The tide pools are located at a very nice beach in Corona Del Mar in Orange County. There are two distinct areas of tide pools. The area to the north of the beach has lots of larger rocks with scattered marine life. The preferred area to the south has a broad area of boulders and uneven rock surfaces that make ideal conditions for tide pools. This area has numerous small and large pools that provide lots of upper, middle and lower tidepool habitats. These tide pools provide lots of diversity any many types of animals can be seen including mussels, barnacles, sea hares, limpets, snails, crabs and several kinds of algae.
Location and ParkingThe tide pools are located a Little Corona Beach. This beach is just south of Corona Del Mar state beach. Entrance to the beach is by a wide path that starts at the corner of Ocean Boulevard and Poppy Ave. Free parking is available on both streets. Note that parking can be a challenge in summer months so visitors should be prepared to park farther away during this time. Restroom facilities are available at this beach.
Tide Pool AccessAccess to the tide pools is from a wide maintenance path from the street corner. Follow this path to the beach and the tidepool area is to the south. The northern section also provides good habitat but the southern area provides more diversity.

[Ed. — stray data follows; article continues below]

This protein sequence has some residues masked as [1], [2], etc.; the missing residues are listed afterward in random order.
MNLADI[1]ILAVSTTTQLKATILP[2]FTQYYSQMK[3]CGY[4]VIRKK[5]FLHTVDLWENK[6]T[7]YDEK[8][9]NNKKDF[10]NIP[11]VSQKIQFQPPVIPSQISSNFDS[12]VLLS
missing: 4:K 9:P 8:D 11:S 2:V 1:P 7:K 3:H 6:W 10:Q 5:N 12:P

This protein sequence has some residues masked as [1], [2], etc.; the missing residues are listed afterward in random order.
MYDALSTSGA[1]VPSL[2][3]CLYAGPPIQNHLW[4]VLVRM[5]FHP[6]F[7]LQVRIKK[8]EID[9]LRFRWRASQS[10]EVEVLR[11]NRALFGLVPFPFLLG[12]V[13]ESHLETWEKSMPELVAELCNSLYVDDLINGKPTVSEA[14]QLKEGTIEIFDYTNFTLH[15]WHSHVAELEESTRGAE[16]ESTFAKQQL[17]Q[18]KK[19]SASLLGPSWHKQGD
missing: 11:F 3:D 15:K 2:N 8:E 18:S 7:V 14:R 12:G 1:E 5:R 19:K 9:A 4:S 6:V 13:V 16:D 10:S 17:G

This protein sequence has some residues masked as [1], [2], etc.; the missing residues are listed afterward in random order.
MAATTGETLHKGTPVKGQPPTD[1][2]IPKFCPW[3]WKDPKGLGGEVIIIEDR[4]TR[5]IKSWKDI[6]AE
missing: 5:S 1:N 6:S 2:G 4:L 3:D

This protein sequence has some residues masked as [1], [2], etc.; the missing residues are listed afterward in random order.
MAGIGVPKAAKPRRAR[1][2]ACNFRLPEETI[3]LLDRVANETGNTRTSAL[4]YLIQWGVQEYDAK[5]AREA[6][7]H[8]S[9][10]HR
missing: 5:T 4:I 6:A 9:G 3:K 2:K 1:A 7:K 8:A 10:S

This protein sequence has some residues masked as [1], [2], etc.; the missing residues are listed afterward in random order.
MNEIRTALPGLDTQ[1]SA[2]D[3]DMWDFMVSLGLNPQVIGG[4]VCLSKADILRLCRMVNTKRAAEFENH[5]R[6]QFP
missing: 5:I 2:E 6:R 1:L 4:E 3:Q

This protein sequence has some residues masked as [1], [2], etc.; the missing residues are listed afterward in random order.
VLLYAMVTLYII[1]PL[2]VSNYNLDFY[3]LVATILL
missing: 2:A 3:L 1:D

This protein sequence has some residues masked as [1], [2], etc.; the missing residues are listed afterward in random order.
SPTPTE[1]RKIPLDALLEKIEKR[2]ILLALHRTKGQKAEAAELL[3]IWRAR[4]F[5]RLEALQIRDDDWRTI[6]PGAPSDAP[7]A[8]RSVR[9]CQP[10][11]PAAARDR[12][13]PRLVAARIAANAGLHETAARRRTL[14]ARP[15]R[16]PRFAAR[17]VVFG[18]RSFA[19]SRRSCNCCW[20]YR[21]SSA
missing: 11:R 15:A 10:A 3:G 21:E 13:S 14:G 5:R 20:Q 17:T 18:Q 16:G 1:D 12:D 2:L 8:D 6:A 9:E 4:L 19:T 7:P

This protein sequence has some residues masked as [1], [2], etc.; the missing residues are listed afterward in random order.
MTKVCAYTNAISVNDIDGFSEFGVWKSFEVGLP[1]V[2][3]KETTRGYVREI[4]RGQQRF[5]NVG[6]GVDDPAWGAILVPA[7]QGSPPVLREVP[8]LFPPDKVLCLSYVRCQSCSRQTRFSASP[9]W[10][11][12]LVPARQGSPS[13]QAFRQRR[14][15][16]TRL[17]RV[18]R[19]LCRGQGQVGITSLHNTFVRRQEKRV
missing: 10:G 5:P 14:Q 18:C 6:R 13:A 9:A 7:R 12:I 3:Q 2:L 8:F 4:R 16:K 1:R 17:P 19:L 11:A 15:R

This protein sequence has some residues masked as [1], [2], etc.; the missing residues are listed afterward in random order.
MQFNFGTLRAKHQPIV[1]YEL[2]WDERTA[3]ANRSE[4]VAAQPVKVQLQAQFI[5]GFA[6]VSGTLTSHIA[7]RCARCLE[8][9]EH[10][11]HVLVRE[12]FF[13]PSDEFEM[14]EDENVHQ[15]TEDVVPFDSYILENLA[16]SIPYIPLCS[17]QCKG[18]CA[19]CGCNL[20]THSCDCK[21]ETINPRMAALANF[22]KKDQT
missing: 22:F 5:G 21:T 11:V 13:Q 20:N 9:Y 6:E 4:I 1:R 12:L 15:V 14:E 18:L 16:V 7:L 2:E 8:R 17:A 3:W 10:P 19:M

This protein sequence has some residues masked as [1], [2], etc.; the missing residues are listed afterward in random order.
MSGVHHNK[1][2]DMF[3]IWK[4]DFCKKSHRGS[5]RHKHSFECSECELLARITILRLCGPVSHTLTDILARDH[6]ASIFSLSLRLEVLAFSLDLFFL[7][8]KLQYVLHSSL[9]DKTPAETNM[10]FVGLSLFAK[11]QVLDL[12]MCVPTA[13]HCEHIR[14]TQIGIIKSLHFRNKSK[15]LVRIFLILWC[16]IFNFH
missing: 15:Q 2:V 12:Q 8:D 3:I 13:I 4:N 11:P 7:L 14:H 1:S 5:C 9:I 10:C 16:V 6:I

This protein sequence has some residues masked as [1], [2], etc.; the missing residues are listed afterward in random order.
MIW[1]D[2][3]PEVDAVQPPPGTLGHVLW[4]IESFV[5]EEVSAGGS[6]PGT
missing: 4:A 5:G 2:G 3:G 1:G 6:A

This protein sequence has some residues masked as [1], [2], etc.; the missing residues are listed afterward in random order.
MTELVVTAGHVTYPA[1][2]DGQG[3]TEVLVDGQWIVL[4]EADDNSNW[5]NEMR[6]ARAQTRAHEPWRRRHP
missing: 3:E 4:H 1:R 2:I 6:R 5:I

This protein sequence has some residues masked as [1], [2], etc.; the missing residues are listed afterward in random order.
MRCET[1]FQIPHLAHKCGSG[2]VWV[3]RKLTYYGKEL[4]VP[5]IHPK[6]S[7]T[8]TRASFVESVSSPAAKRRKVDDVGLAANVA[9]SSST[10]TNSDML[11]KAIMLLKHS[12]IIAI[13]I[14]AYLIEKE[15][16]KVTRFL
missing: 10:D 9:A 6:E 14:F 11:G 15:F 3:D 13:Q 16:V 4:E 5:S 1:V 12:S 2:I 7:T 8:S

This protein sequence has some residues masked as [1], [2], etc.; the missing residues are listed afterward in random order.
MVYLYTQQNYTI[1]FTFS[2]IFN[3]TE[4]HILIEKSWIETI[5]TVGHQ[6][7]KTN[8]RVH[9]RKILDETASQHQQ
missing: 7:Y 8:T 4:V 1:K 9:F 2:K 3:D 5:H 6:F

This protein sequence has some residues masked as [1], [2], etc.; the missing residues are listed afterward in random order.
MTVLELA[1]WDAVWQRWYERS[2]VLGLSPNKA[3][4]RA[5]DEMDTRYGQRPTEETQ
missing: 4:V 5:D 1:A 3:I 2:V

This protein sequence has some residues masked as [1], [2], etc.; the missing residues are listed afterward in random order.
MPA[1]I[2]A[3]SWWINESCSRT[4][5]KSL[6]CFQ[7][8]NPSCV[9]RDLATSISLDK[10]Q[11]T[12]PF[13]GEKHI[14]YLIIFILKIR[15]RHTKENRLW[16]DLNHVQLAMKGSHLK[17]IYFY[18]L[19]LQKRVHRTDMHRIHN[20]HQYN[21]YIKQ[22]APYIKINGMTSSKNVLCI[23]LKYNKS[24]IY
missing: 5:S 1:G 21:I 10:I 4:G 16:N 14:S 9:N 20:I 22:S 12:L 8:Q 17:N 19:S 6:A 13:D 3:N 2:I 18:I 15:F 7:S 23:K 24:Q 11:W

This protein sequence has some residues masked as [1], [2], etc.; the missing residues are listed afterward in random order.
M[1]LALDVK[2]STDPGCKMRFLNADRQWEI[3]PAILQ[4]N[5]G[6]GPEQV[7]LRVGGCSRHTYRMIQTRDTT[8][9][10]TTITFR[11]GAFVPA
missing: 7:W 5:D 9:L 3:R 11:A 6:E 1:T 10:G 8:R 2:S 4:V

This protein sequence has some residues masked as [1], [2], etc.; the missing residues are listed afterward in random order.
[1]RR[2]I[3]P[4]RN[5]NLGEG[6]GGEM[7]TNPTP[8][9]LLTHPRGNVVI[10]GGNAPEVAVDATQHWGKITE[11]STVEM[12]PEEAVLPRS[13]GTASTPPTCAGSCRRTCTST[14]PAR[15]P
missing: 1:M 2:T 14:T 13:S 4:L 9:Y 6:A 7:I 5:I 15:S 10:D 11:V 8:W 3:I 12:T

Points of InterestThe tide pools at this location are formed by rock layers that have been exposed and weathered. These rocks formations create an uneven walking surface but also create numerous small pools that trap seawater as the ocean recedes. Some of these smaller pools are packed with marine life including purple sea urchins, snails, hermit crabs, algae, anemones and lots more. Sea Hares can also be seen in these smaller pools along with a few nudibranchs.
There are also a few larger pools that provide habitat for small fish and other sea life. Many of these pools are covered with Sargasso weed and other types of algae. The upper parts of the tidepool area have large clusters of hermit crabs and snail populations. Some of the softer rocks have thousands of small depressions carved out over time by Chitons. Many of these depressions have a Chiton living at the bottom.
Large colonies of mussels and barnacles can be found near the lower tidal areas. The mussels and barnacles will occupy the upper portions of the rocks as these areas are more exposed to wave action. Sea stars are also present but a bit more difficult to find as the area provides numerous cracks and channels for the animals to hide.